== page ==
About my blog

CLL is the acronym for Chronic Lymphocytic Leukaemia. CLL is the most common cancer of the blood. However, unlike many other leukaemias, CLL is incurable. Innovative research is desperately needed to provide treatments which are more effective than the derivatives of chemical warfare agents currently in use. Research however costs money.

In 2009 I walked from John o'Groats in the north east of Scotland to Land's End in the south west of England. Hence the acronym JOGLE. The purpose of my walk was to make more people aware of this insidious disease and to encourage them to sponsor me by donating to the research groups I was supporting. It was a most enjoyable experience and I met some wonderful people. Together we raised over 2000 pounds for the cause. Thank you everyone!

In, 2010, the blog was being continued for those who may have be interested in following my walking holiday in Wales. This was not a charity walk.

Sadly this year, 2013, Alan Frost, a senior member of the Wednesday Loafers, our cancer support group, passed away. Many medics will tell you that CLL can be cured by a bone marrow transplant. Alan had battled with the cure for many years. More research is needed, but significant progress has been made since I started this blog.

CLL is still killing my friends. The organizations listed at the side of this blog would welcome any contributions you would like to make towards their research.

Please feel free to pass on the details of this site to anyone you think may be interested. The link is www.cancerwalker.com

Thursday, July 30, 2009

Day 24 Newtongrange to Hareshawhead

I left the campsite just before 8am and had breakfast in Lothianbridge. I then walked as far as Newtongrange which has a war memorial in a very nice park where I sat on a park bench and aired my feet. Shortly after leaving the area I was approached by a gentleman with an envelope bearing my name. He said that he knew who I was from the website and the envelope enclosed a very generous 20 pounds for the charity to be given in the name of ‘a proud Scotsman’. He is also a walker and has been to all the extremities of the British Isles.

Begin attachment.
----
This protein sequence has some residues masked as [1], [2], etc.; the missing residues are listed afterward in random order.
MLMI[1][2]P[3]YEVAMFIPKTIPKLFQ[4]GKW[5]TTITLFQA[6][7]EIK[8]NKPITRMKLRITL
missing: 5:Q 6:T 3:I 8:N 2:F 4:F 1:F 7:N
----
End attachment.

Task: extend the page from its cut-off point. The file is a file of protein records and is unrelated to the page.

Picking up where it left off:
I met up with him again at a pie cart on the A7 and he said that he would meet up with me again further on. We met about 2 miles out of Stow and then he said that he would drive into Stow and then walk back to meet me and we would then walk together into Stow, which we did. He then walked back to Stow to pick up his car and I carried on towards Melrose. I had just got the Hareshawhead wood plantations when he found me again and we drove to the camp site at Lauder. The first bit of the route from Gore Bridge was near the A7 but the latter half was on a quiet rural road parallel to the A7. Pastoral - quite a few encouraging baas from sheep.

Tomorrow he is picking me up from the camp site and dropping me off at the Hareshawhead plantations so I can start walking again.

On commenting on all that he was doing for me he said that this was his way of thanking all the people who had helped him on his walks. As I am a ‘people’ person
This has been a great day.


  1. Hi Richard

    You have just met one of LEJOG's true heroes. This gentleman helped me enormously on my walk and I know for a fact that he has also helped others in the same manner. He is a wonderful gentleman who I am proud to call a friend. His walking acievements leave me in total admiration. He has recently suffered a few physical problems but through sheer determination, he is forcing his way through them.

    He has the wonderful knack of making everyone who he meets feel special. I am so glad that you have met him.

    Good luck with the rest of your walk.

  2. I'll second that, Alan, having today met someone else who was helped by this anonymous legend three weeks ago.